3

As practice, I'm planning to implement a multivariable calculator library. The idea is that you can define a function, such as f(x, y) = sin(x)^2 + 3*y^3, and then you can evaluate it with specific variable values (e.g. f(4, 3)) or take the derivative with respect to a certain variable and get another function. The idea is that it might be used by a physics program or a calculator app that would more directly expose the functionality.

I'm not sure how to build the best interface. Using the style I'm most familiar with, I might define the above function with Function f = new Sum(new Exponent(new Sin(new Variable("x")), 2), new Product(new Constant(3), new Exponent(new Variable("y"), 3), but that's very long compared to the typical mathematical shorthand. Here are a few ways I could imagine the API working:

  1. Function f = new Sum(new Exponent(new Sin(new Variable("x")), 2), new Product(new Constant(3), new Exponent(new Variable("y"), 3) (same as before)
  2. Function f = Sum.create(Exponent.create(Sin.create(Variable.create("x")), Constant.create(2)), ... (same as before but with static builder methods)
  3. Function f = sum(power(sin(getVariable("x")), getConstant(2)), product(getConstant(3), power(getVariable("y"), constant(3))) (shorter, but requires quite a few static imports)
  4. Function f = FunctionGenerator.parse("sin(x)^2 + 3*y^3")

I like 4 because it's so much shorter, but I'm wary because I very rarely see it used; the two examples I've seen that jump to mind are Regex and MySQL, and those are both basically porting older text-based languages. Regex especially seems to make sense for a text-based API because it's used to text processing.

In short, I like #4 but I'm having a hard time justifying to myself this departure from convention.

(Note: I know that option #4 will require a parser. I've used ANTLR before, so this shouldn't be a problem.)

  • I'm on the mobile app, and it looks like this list is misaligned, but I can't figure out why. Does anyone know how to fix this? – raptortech97 Sep 16 '14 at 22:41
  • Alignment fixed. Extra space in front of 1. – Greg Hewgill Sep 16 '14 at 22:45
6

Speaking at a high level, I would perhaps build the interface so that option 1 is the "native" way to build your expression tree. Additionally, option 4 could provide an optional interface that offers a much more succinct notation. The result would be exactly what would be manually generated using option 1.

4

Couple of points.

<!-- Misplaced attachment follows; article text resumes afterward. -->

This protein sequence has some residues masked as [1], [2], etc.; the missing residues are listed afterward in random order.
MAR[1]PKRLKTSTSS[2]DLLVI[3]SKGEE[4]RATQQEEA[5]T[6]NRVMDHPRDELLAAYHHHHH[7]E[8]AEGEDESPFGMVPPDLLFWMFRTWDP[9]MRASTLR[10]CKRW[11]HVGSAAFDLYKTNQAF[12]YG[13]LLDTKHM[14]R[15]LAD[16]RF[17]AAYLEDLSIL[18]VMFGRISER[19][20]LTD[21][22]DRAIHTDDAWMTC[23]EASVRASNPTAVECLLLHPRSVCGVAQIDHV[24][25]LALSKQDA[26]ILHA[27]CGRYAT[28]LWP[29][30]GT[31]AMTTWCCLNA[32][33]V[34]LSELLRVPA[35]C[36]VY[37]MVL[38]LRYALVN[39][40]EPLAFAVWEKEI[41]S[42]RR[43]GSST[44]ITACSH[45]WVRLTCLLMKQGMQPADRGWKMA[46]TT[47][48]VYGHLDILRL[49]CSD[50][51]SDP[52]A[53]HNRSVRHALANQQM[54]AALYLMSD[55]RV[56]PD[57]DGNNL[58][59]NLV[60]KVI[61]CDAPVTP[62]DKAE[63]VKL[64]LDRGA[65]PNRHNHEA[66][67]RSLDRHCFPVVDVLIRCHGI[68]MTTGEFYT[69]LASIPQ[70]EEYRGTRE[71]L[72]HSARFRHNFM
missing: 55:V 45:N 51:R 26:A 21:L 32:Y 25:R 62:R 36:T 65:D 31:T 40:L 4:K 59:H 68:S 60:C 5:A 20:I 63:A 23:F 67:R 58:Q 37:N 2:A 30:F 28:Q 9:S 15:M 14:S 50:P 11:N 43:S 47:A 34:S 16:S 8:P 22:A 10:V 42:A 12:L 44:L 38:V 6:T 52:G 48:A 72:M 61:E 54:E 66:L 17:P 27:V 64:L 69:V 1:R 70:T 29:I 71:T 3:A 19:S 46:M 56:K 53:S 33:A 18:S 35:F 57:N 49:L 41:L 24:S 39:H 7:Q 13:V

1. Since you already know about ANTLR you will probably already realise that your internal representation is going to be an AST, or something very near.
  2. Using 'new' all the way is messy. Better to use factories, for clarity of code.
  3. Yes, you will need a parser but it's nicer to get things started by building the AST directly. Then you can do the interesting things, like figuring out how to do differentation etc.

So I would recommend first:

var ast = AstFactory.create();
var f = ast.add(ast.exp(ast.sin(ast.var("x")), const(2)), ast.mul(ast.const(3), ast.Exp(ast.Var("y"), ast.const(3))

Then you can build the AST efficiently using a fluent interface and postfix notation:

var f = AstGenerator.var("x").sin().const(2).exp().const(3).var("y").const(3).exp().mul().add();

And finally, you still need this one (eventually):

var f = FunctionGenerator.parse("sin(x)^2 + 3*y^3")
3

How is it going to be used? I think you need to look at it terms of the client code's usage patterns.

The code for a calculator app probably doesn't actually include much if any complex formulas. So the problem you are trying to address doesn't really come up. Something that a calculator app would want to is to be able to build a map of names to function implementations and none of your designs seem to facilitate that.

Some sort of physics modeling system probably does have complex formulas. But they also have the problem of symbol collision. I may have E=mc^2 as a formula. But what happens when I'm concerned about two objects? They shouldn't share a mass, but I think in all your designs they probably do.

It looks to me like you are designing a system without a clear notion of what the client code could look like. I think that's not helpful. I think libraries like this are usually more helpful in the case that they are based on experience with writing applications that would use such a library. That way you've got a clear idea what you need.

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